Katja stands up again, cup in hand, and returns to the window. A child cries over his punctured bicycle tyre. A dog barks. She notices two women, about her age, chatting on the corner. One has her fist pressed against her mouth. The other removes her apron, shakes her head, and makes towards the building across the street. Catching the arm of the crying boy on her way, she says something indecipherable in a tone that seems altogether angry and sad. Katja looks at the sky. No clouds. She hopes the weather will perform a repeat feat when she marries Christian in a few weeks’ time, but then her mother often says that rain on a wedding day does not necessarily equate to bad luck.
Katja sips her coffee, eyes still on the street below. When Christian arrives, she will suggest they go for a walk after they have eaten. She will save the newspaper, the advertisement with the double circle, until the shade of the trees. A Western apartment. Two bedrooms. A balcony. Third floor. Elevator for tired legs of an evening, and for unsure feet on Friday nights. She has a good feeling about this one. The other evening she walked along the street, and looked up at the unlit apartment. Perfect. It was quiet, so she stepped back into the middle of the road, to put the apartment into perspective. Not too far into the West. Christian would still be able to get to his parents in the East of the city, to tend to their odd-jobs, and she would still be able to visit her mother. Just around the corner from Christian’s office, and a short walk from the school where she teaches English. Near a U-bahn station, too.
A man runs up the street. Katja watches as he gets closer, watches as his features become discernible. It is not Christian. She rests her cup on the windowsill and crosses her arms. She looks left to right with that half-hearted hope one gets when waiting for something or someone to appear. She taps her fingertips on the windowpane. Perhaps Christian has been injured? Could he have been knocked over by a car, an overzealous cyclist? She smiles at the thought of Christian’s reaction upon hearing these frets. He will scold, kiss her forehead, sit down and tap out a few bars of some popular tune on the table. He will reassure her that he looks both ways before crossing the road, every time, and is agile enough to dodge bicycles at a moment’s notice. She will laugh and place her hands over his. You have stressed me out enough without that racket, she will say.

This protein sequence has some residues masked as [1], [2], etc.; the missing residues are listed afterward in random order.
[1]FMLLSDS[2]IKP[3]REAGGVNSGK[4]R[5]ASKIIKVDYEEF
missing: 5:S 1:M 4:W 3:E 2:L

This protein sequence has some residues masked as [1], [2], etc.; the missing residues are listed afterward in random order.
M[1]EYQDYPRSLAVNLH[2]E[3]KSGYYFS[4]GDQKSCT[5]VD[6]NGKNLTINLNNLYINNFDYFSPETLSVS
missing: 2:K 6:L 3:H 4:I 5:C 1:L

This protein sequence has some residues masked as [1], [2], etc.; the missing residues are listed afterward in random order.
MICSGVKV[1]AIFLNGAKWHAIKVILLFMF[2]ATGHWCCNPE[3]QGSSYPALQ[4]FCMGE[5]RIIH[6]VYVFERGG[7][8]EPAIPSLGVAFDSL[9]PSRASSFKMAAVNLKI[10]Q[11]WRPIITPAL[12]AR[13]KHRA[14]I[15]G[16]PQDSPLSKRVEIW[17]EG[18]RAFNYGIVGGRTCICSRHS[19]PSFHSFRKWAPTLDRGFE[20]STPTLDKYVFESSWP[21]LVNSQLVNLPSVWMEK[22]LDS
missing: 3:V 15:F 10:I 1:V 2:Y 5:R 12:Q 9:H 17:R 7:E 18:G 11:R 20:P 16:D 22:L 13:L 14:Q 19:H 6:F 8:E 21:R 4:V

Her stomach rumbles. She considers cooking breakfast, eating alone. She could keep Christian’s food warm in the oven until he arrives, but by then the eggs might taste like rubber and the sausages might be burnt. She decides to cut herself a slice of bread. She picks up her cup, turns from the window, walks over to the kitchen. She places her cup on the side and opens the cupboard where her mother keeps the bread.
As Katja places the bread on the countertop, the front door opens. Christian does not have a key, but she wonders if he crossed paths with her mother on his way here. You’re running late, Christian, she imagines her mother saying. Not like you. Here, take my key. Let yourself in. Apologise profusely. Christian would have squeezed the key in his palm, kissed her mother’s blushing cheek, and briskly walked on. Her mother would have shaken her head and continued on her way to her friend’s house.
Katja closes the cupboard door, turns and folds her arms. The shriek of feet on linoleum makes her smile; she knows Christian will be wiping sweat from his face when she finally sets eyes on him. She awaits fragments of sentences: car wouldn’t start; dad stressing himself out; cupboard door’s hinges bust; mum faffing; dropped screws; bicycle nearly knocked me over; your mother scolding me; dropped key narrowly missed drain; here now; hello and sorry. But it is her mother who appears in the doorway, breath laboured and cheeks flushed.
‘Katja,’ she says. ‘There’s barbed wire everywhere.’
Katja frowns as her mother comes towards her. She observes the tremor in her mother’s hand and wonders if she has had a fall or been struck by an object on her wanderings. Katja tilts her head, briefly examines her mother’s face for signs of blood or bruising, but her mother’s skin appears unblemished.
‘What do you mean? Barbed wire everywhere?’
‘Katja, they’re building a wall. Christian won’t be able to get here.’
Katja watches her mother retrieve a handkerchief from the pocket of her dress, wipe her eyes, scrunch the cotton between her fists.
‘But he only lives fifteen minutes away. What do you mean he won’t be able to get here?’ Katja asks.
Her mother raises her hands in frustration before moving to the opposite corner of the room. She turns the dial on the wireless, wipes her eyes again, and looks at Katja. Katja moves closer, listens to the words the newsreader says. Border closed. Barbed wire. Divided city.
Katja shakes her head, reaches for the newspaper on the dining table. She traces her index finger around the apartment advertisement. The ink smudges. Her pencilled circle fades. She stops, presses her finger against the newspaper until her skin turns white. Her mother grabs her hand.
Emma Venables’ short fiction has recently featured in Mslexia, The Nottingham Review and The Copperfield Review . Her first novel, The Duties of Women, will be published by Stirling Publishing in 2020. She can be found on Twitter: @EmmaMVenables.